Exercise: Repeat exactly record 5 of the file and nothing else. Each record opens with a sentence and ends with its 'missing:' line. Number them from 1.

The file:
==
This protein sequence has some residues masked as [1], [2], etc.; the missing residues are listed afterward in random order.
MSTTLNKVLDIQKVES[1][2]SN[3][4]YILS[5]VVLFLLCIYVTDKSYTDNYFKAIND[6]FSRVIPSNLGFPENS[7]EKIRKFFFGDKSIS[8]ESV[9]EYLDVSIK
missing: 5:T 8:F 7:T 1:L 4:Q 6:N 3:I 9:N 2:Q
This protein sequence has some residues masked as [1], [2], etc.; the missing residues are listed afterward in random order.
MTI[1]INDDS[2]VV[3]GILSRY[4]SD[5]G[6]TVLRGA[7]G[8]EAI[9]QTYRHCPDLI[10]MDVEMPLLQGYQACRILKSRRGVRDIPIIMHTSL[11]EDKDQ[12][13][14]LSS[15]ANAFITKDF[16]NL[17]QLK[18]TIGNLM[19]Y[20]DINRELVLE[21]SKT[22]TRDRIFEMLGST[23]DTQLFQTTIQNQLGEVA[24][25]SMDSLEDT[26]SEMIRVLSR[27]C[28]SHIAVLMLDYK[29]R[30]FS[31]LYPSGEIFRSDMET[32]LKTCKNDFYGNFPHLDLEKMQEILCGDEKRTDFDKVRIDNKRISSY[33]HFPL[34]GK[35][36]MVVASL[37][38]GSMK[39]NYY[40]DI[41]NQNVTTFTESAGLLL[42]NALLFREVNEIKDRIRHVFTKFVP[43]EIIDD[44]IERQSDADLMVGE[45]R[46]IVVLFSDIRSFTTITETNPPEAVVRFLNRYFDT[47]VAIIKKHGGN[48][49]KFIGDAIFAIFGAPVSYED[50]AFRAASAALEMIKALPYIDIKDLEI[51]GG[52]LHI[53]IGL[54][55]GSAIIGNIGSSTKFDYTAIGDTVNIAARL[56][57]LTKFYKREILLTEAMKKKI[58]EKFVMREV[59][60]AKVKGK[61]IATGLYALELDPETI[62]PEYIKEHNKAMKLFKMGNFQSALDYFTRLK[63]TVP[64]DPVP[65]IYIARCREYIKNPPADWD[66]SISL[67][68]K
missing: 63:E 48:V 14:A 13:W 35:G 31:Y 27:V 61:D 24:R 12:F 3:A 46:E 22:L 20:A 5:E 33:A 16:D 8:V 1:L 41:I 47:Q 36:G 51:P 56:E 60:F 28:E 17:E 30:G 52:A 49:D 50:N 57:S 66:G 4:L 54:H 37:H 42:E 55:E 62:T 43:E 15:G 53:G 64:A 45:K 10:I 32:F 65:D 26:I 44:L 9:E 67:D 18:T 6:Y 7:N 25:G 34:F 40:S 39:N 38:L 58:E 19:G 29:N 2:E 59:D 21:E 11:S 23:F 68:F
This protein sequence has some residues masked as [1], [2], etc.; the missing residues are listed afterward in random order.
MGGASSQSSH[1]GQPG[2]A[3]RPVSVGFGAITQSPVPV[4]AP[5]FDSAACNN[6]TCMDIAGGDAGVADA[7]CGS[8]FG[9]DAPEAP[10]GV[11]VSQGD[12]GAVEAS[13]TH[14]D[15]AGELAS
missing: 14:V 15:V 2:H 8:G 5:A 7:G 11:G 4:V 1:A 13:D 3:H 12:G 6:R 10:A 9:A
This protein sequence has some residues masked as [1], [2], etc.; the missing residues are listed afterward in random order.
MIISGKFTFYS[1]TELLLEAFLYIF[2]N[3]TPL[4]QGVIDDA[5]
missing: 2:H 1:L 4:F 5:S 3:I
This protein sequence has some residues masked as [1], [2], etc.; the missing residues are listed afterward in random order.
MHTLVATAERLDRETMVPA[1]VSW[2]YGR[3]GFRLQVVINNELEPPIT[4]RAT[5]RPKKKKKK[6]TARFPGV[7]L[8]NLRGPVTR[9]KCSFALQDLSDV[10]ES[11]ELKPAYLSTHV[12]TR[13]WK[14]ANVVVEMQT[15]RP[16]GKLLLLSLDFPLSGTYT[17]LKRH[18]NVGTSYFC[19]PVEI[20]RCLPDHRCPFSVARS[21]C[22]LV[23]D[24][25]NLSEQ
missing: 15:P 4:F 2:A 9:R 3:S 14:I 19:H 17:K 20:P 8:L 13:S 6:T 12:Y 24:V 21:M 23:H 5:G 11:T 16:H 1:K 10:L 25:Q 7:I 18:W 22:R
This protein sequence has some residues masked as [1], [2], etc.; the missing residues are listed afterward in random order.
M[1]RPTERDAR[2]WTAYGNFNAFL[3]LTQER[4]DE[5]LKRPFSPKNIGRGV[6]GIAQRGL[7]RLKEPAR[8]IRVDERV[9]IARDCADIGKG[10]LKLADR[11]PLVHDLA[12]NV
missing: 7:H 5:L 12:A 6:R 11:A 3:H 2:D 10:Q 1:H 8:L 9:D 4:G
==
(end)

This protein sequence has some residues masked as [1], [2], etc.; the missing residues are listed afterward in random order.
MHTLVATAERLDRETMVPA[1]VSW[2]YGR[3]GFRLQVVINNELEPPIT[4]RAT[5]RPKKKKKK[6]TARFPGV[7]L[8]NLRGPVTR[9]KCSFALQDLSDV[10]ES[11]ELKPAYLSTHV[12]TR[13]WK[14]ANVVVEMQT[15]RP[16]GKLLLLSLDFPLSGTYT[17]LKRH[18]NVGTSYFC[19]PVEI[20]RCLPDHRCPFSVARS[21]C[22]LV[23]D[24][25]NLSEQ
missing: 15:P 4:F 2:A 9:R 3:S 14:I 19:H 17:K 20:P 8:L 13:S 6:T 12:Y 24:V 21:M 23:H 5:G 11:T 16:H 1:K 10:L 25:Q 7:I 18:W 22:R